The Second Curtain

Where does a curtain come into play in your camera? Think about it.

What acts like a curtain to your sensor? 

Correct, its the Shutter.  Now, how does the curtain/shutter work? 

Lets together come up with a design for the shutter shall we?

Lets assume that the shutter is a curtain that initially sits on top of the sensor.

When I press my shutter release button (say the shutter speed is 1 sec), the curtain moves up and exposes the sensor to light. As below…

It then comes back and closes the sensor completely at the stroke of 1 sec. Here is a pictorial depiction of the same.

curtain 1

All ok?

Really?

Think for a bit and I’m sure you will realize that with this design, the pixels on the bottom will be exposed to light for a greater duration than the pixels on the top.

So how does one overcome this basic issue of exposing each pixel for the exact same time as is set by the photographer.

The simplest of solutions is to have the shutter curtain made up of two curtains instead of one. By default the position of the shutter assembly could be as follows

curtain 2

When the shutter release button is pressed, the first curtain starts moving up. Before the first curtain starts its journey back, the second curtain starts covering the pixels . This ensures that none of the pixels will be getting more or less light. All pixels get the same amount of light thus helping the camera click correctly.

At what time does the second curtain start moving depends entirely on the shutter speed set. For any shutter speed that is faster than 1/200 or 1/250, the second curtain starts after the first curtain has completed the first step of its journey, meaning, after the first curtain exposes all the pixels  of the sensor.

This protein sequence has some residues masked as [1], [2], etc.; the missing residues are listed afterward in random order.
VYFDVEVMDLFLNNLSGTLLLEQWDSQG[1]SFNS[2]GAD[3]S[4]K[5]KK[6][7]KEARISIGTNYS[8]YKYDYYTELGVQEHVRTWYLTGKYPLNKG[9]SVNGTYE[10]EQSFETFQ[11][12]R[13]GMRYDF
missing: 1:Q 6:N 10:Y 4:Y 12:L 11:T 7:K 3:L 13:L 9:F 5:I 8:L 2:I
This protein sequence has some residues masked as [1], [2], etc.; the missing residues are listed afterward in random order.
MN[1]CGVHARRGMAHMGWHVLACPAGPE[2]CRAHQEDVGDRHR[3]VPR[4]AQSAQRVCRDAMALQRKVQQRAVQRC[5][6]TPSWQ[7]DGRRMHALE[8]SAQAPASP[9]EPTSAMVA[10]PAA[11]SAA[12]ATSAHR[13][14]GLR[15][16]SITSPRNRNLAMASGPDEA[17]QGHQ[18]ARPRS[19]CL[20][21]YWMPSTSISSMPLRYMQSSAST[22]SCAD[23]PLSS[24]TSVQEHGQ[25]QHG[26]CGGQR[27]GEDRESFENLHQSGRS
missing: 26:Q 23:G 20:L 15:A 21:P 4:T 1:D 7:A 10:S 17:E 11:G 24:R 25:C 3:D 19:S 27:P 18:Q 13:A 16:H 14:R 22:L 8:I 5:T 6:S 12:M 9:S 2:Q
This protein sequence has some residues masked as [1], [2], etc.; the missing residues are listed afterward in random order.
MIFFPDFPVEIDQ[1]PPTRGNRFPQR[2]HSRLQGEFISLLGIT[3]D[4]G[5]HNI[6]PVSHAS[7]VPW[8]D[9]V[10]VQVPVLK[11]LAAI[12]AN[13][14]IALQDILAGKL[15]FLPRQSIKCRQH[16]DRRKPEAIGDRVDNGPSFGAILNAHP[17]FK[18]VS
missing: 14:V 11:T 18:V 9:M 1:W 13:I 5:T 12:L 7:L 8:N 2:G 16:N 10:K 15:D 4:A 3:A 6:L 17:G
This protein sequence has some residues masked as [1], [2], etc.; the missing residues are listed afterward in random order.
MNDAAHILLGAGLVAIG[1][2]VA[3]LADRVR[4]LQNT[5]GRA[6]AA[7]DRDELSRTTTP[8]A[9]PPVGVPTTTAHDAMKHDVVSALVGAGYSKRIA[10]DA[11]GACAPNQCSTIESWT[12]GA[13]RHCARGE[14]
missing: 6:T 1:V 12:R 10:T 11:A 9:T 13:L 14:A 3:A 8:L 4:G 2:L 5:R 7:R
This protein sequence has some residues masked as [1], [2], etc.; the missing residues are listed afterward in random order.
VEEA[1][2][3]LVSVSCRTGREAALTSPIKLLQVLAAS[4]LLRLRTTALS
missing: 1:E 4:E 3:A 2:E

For any speed that is faster than 1/200 or 1/250, the second curtain starts moving before the first curtain has completely exposed the sensor, thus forming a window/band of pixels that are exposed instead of the entire sensor simultaneously. 

This speed barrier of 1/200 or 1/250 is the fastest shutter speed at which your entire sensor is exposed to light at the same time. This speed is called the ‘Shutter Sync Speed‘ and we will cover why you need to know it in the next blog.

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This entry was posted in Advanced Photography Tips.

One Comment

  1. Vishal Gokhale September 28, 2016 at 8:29 pm #

    The shutter indeed moves top to bottom at least in 7D

    Here’s a demonstration by the famous “The Slo Mo Guys”
    https://youtu.be/CmjeCchGRQo

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